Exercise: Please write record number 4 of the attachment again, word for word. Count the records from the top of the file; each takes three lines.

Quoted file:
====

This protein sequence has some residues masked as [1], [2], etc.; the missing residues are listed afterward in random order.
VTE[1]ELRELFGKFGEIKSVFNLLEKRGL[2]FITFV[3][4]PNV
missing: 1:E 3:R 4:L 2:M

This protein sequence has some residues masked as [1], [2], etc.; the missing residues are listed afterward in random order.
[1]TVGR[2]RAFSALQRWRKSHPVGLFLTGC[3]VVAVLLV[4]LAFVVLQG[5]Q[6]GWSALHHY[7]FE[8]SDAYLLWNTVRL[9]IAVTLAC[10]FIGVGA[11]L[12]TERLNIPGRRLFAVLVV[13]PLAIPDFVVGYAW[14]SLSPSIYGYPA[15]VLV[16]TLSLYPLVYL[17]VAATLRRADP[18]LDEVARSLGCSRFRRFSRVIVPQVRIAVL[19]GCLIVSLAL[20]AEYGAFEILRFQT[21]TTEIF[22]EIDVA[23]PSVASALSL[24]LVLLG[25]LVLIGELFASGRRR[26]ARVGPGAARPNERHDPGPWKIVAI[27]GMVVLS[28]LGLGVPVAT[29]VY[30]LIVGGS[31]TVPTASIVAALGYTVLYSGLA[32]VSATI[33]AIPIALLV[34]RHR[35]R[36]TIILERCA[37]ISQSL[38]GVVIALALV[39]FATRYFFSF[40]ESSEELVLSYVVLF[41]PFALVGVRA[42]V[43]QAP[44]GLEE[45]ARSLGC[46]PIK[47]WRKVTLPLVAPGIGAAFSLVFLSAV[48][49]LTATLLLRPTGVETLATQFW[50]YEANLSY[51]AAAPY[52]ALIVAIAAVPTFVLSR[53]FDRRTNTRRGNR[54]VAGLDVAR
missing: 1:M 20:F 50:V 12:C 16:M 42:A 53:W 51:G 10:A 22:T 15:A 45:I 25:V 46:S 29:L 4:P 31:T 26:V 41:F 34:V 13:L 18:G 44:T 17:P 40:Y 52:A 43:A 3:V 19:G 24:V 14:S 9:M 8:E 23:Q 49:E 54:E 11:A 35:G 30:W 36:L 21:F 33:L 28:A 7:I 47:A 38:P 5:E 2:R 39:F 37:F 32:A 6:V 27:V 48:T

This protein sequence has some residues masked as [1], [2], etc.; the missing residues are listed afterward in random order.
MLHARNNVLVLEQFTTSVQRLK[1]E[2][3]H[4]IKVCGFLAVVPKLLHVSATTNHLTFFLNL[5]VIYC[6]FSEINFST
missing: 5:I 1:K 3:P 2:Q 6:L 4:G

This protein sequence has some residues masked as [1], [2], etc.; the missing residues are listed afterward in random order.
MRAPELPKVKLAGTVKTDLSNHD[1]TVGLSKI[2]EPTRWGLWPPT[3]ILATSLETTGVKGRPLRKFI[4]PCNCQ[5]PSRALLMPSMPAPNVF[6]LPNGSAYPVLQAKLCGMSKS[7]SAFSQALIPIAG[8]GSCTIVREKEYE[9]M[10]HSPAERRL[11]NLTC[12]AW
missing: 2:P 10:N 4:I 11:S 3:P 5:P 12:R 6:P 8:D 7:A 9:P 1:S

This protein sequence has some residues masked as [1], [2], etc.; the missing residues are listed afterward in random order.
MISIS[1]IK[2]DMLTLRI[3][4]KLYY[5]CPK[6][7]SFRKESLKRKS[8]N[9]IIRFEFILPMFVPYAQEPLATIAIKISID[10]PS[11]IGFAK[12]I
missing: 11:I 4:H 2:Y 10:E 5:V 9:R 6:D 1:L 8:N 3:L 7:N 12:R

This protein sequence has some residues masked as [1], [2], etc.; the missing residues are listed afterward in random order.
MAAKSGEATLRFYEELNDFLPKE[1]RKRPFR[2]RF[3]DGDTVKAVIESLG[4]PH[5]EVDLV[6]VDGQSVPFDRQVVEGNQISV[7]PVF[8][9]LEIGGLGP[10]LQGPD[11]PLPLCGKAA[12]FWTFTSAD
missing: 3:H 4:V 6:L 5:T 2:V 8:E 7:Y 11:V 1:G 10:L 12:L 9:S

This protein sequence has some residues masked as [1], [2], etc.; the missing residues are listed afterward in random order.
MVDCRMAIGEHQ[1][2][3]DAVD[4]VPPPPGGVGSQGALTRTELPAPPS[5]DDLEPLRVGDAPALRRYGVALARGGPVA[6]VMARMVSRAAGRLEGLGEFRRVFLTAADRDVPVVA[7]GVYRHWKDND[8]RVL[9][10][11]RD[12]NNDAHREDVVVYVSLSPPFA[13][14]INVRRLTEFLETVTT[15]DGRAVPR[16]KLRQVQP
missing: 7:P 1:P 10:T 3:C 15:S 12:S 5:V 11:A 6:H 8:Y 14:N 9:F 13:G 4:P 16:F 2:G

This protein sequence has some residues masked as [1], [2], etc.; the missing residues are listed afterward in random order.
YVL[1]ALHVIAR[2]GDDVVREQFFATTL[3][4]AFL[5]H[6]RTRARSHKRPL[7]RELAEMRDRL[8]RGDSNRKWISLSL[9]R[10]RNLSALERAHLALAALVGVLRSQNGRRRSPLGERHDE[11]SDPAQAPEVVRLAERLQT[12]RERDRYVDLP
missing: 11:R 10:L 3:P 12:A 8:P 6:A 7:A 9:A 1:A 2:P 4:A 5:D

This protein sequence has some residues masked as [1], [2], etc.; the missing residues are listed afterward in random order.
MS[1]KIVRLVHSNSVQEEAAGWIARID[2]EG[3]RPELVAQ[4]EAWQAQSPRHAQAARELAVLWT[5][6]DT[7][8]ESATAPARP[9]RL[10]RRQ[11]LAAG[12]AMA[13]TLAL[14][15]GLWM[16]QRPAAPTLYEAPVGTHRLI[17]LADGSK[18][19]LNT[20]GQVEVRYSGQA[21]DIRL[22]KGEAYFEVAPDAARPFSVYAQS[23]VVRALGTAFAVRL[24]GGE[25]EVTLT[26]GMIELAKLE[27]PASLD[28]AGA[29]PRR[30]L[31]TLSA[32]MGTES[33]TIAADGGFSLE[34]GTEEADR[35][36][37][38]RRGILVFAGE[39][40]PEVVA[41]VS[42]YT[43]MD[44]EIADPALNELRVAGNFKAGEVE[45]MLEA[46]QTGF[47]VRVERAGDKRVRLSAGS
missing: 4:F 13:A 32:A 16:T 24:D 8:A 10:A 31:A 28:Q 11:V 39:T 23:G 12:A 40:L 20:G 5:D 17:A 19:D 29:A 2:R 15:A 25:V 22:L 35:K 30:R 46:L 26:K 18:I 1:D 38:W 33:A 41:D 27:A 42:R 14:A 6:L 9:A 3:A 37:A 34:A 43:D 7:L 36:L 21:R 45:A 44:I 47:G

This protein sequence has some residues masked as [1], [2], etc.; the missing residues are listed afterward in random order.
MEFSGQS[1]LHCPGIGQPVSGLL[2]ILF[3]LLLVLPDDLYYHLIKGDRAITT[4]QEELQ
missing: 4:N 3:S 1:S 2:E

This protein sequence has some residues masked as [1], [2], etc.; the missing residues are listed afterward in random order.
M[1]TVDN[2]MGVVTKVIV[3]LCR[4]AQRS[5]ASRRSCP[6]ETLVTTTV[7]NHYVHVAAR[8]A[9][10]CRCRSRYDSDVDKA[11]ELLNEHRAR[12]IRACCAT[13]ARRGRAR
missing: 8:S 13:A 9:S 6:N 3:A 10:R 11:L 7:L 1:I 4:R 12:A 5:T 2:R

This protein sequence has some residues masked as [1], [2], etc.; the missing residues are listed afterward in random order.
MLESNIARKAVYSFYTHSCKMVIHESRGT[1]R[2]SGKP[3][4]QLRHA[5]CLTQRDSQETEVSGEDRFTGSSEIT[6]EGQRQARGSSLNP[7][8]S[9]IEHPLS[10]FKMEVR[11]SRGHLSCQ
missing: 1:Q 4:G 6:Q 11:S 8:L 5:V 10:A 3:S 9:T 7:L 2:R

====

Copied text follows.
This protein sequence has some residues masked as [1], [2], etc.; the missing residues are listed afterward in random order.
MRAPELPKVKLAGTVKTDLSNHD[1]TVGLSKI[2]EPTRWGLWPPT[3]ILATSLETTGVKGRPLRKFI[4]PCNCQ[5]PSRALLMPSMPAPNVF[6]LPNGSAYPVLQAKLCGMSKS[7]SAFSQALIPIAG[8]GSCTIVREKEYE[9]M[10]HSPAERRL[11]NLTC[12]AW
missing: 2:P 10:N 4:I 11:S 3:P 5:P 12:R 6:P 8:D 7:A 9:P 1:S